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Solutions 4 Polymers is underway registering apprentices for a course run with the College of West Anglia.

It launched its new Diploma in Polymer Processing Level 3 certificate at the last Interplas exhibition.

Managing Director, Andy Barnard, said: "We are pleased with the positive feedback that our clients within the industry have given on both the structure of the qualification and its delivery method."

The qualification is certified through the awarding organisation, PIABC, and aligns with Cogent's Level 3 Science Industry Technician Apprenticeship. However, a major benefit of the qualification is that it is polymer industry specific and can be contextualised to the employers' specific needs.

There are currently five pathways available; Extrusion, Injection Moulding, Parison Blow Moulding, Injection Blow Moulding and a general route to cover less common processes. Following customer demand development of a Thermoforming option is nearing completion.

Enquiries and registrations for the apprenticeship standard are increasing and it is fundable under the new levy system which was introduced last year.



The British Plastics Federation has joined its European counterpart, the European Plastics Converters Association (EuPC), to update a coauthored position paper focusing on the plastic industry's focus regarding Brexit negotiations.

The second phase of negotiations, centring on trade relationships, will start early this year, after the British and European negotiating teams agreed a settlement on a 'divorce bill', the status of the UK-Irish Republic border and EU citizens' rights in December 2017.

The BPF said it was emphasising the need to develop a deep and comprehensive agreement that eliminates customs and minimises possible non-tariff barriers, as Alexandre Dangis, EuPC Managing Director, and Philip Law, the BPF Director-General said in a joint statement: "In the interest of the European plastics converting industry, we ask the European Commission and the British Government to avoid any disturbances of the current trade with plastics and plastic products between the UK and the EU, especially in the second phase of the negotiations on possible sector trade issues."

The paper urges that restrictions to the free movement of labour could worsen the already existing shortage of qualified personnel that the European plastics converting industry is facing, and legal differences in the highly-regulated plastics industry could become major barriers to international trade and investments. "The EU's flagship programme to create a circular economy can only be addressed in conjunction with the UK as a partner with the EU," they added.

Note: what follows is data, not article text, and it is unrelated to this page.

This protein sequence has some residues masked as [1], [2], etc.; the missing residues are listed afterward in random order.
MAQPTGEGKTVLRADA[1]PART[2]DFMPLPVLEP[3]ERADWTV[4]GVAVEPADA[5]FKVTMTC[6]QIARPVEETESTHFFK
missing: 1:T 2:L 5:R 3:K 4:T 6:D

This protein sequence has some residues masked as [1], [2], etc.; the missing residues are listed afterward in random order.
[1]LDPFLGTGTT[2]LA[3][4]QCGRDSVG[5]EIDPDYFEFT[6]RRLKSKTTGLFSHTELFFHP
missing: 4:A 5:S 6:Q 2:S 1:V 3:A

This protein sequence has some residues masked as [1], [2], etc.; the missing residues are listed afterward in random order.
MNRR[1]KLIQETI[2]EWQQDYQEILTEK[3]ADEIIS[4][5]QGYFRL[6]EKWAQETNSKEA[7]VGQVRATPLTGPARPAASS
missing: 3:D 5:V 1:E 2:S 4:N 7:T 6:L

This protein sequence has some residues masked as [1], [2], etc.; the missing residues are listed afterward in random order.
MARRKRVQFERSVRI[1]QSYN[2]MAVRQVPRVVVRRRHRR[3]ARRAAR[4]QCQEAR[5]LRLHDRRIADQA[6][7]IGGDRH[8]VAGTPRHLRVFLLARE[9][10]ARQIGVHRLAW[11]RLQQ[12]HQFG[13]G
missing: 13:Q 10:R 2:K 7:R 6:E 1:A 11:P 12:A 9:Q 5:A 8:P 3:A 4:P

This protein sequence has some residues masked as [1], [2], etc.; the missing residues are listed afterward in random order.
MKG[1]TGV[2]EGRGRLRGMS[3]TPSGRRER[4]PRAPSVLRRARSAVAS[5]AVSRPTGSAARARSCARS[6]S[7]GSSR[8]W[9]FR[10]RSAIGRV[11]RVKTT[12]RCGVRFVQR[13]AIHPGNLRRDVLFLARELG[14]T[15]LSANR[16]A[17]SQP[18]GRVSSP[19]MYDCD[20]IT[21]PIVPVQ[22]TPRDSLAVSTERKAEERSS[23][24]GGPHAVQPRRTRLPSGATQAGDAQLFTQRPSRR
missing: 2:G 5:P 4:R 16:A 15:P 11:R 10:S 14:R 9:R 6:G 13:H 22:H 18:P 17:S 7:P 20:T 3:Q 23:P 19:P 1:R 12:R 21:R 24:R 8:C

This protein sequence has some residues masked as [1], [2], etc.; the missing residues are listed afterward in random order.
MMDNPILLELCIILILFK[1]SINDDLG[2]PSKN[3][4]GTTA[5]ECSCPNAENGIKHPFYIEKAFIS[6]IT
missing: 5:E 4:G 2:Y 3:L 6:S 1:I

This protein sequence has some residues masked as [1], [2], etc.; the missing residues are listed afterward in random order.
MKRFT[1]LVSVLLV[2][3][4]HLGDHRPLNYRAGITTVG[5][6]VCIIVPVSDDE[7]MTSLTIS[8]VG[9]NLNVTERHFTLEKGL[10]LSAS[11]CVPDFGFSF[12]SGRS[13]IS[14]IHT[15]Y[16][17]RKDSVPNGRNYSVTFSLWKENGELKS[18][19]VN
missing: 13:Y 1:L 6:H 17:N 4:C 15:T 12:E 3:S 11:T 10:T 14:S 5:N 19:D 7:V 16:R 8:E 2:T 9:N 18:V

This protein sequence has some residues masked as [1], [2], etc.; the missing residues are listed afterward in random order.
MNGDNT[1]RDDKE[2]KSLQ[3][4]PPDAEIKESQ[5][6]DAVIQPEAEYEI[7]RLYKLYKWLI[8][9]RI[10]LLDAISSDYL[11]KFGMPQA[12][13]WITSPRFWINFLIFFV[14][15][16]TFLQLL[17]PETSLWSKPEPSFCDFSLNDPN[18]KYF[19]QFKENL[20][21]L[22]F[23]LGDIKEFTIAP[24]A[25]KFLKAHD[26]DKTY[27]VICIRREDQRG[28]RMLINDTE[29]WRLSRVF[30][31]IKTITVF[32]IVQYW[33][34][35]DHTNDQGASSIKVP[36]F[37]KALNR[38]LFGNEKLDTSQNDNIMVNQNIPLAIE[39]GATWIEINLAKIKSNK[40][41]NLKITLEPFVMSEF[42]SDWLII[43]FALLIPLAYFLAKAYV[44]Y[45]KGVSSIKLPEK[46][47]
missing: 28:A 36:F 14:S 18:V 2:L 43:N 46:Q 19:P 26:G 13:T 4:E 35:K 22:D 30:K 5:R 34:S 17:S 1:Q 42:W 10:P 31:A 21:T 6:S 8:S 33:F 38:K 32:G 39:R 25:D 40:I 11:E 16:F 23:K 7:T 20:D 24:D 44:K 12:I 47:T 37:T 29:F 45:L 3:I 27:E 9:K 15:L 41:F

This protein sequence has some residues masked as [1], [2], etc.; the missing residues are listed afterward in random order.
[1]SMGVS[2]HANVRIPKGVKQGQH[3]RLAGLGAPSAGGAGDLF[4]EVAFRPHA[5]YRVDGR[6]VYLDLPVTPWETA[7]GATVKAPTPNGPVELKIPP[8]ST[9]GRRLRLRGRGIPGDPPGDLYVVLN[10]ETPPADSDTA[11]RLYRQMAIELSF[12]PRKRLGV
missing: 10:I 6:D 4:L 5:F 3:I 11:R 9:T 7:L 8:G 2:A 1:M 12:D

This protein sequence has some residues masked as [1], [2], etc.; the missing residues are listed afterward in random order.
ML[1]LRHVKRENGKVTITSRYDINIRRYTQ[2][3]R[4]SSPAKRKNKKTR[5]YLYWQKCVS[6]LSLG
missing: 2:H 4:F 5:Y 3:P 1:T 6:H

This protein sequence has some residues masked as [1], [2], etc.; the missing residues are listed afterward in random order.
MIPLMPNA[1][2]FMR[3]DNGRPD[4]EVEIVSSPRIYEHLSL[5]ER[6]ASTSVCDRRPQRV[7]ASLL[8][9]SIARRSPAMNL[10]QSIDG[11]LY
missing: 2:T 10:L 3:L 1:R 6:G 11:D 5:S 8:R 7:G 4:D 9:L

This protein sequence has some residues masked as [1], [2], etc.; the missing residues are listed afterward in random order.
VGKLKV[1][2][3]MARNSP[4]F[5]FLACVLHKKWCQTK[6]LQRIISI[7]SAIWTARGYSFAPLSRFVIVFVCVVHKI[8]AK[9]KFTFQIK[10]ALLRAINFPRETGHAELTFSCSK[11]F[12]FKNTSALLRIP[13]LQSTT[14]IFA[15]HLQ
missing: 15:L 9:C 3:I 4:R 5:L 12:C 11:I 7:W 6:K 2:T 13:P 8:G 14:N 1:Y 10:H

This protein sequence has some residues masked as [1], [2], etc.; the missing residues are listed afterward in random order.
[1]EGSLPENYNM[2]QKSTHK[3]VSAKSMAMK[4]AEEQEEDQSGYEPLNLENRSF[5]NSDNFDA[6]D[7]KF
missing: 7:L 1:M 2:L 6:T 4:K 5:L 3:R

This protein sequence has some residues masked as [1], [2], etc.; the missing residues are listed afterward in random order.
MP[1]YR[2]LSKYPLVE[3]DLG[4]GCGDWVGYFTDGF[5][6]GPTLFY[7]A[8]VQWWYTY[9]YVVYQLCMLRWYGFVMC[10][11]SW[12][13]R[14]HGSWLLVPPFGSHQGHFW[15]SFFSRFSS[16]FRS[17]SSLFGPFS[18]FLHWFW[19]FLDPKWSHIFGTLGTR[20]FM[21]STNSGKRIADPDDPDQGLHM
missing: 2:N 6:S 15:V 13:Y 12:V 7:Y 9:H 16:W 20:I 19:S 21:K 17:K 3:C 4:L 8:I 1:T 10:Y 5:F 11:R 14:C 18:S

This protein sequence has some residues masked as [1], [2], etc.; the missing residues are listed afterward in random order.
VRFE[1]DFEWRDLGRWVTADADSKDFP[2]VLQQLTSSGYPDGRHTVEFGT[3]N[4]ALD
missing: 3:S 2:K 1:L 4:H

Finally, Law and Dangis highlight the "major risks" of a hard Brexit, including the imposition of customs duties and other non-tariff barriers such as regulatory barriers or custom checks. "Any of those barriers would have negative impacts on the highly integrated plastics converting industry," they said.

Therefore, they suggest a temporary or permanent agreement to include the confirmation of duty-free trade between the EU27 and the UK; mutual recognition of regulatory procedures and standards (especially REACH regulation); and customs procedures that are as efficient, simple and fast as possible.




A positive start to the year from the UK's manufacturers has led to a lift in investment plans and overall outlook.

According to findings from the CBI's latest quarterly industrial trends survey, acceleration in manufacturing growth over the past three months has led to optimism about both business conditions and export prospects.

This has led to investment intentions for buildings, plant and machinery moving back above average after deteriorating in the previous quarter and spending on innovation expected to continue to increase at a robust pace in the year ahead.

According to Kevin Horne, Chairman of the Polymer Machinery Manufacturers and Distributors Association (PMMDA) and Managing Director of Renmar Plastics Machinery Limited, the momentum felt amongst plastics manufacturers at the end of 2017 seems to have carried over into the New Year, with order books strong.

"It is quite possible that 2017 was one of the most mixed in recent times, with all its ups and downs. Despite this, and certainly following Interplas--both the market and all the PMMDA's members are reporting a good level of interest received both during and after the show, which I believe has resulted in a good level of orders being secured in the final quarter of 2017," Home explained.

"It is still too early to give the actual numbers and values of UK ancillaries and machine sales for the year, as our meeting to discuss this does not take place until 13th February. However, if the interest level and commitment from customers remains as positive as it did at the end of last year then I have no reason to doubt that 2018 will be as good, and hopefully even better."

The same outlook was echoed by EEF, the manufacturers' organisation, which reported 40 percent of its members are planning for growth in the coming year. In its latest survey, conducted in November, 62 per cent of those asked were expecting domestic sales growth, 51 per cent looking for an increase in global exports and 47 per cent anticipating higher orders from Europe.

Stephen Phipson, EEF's new Chief Executive, said: "Manufacturers left 2017 in an upbeat mood and are set to outpace the rest of the economy again this year as the growth in global trade continues to gain momentum."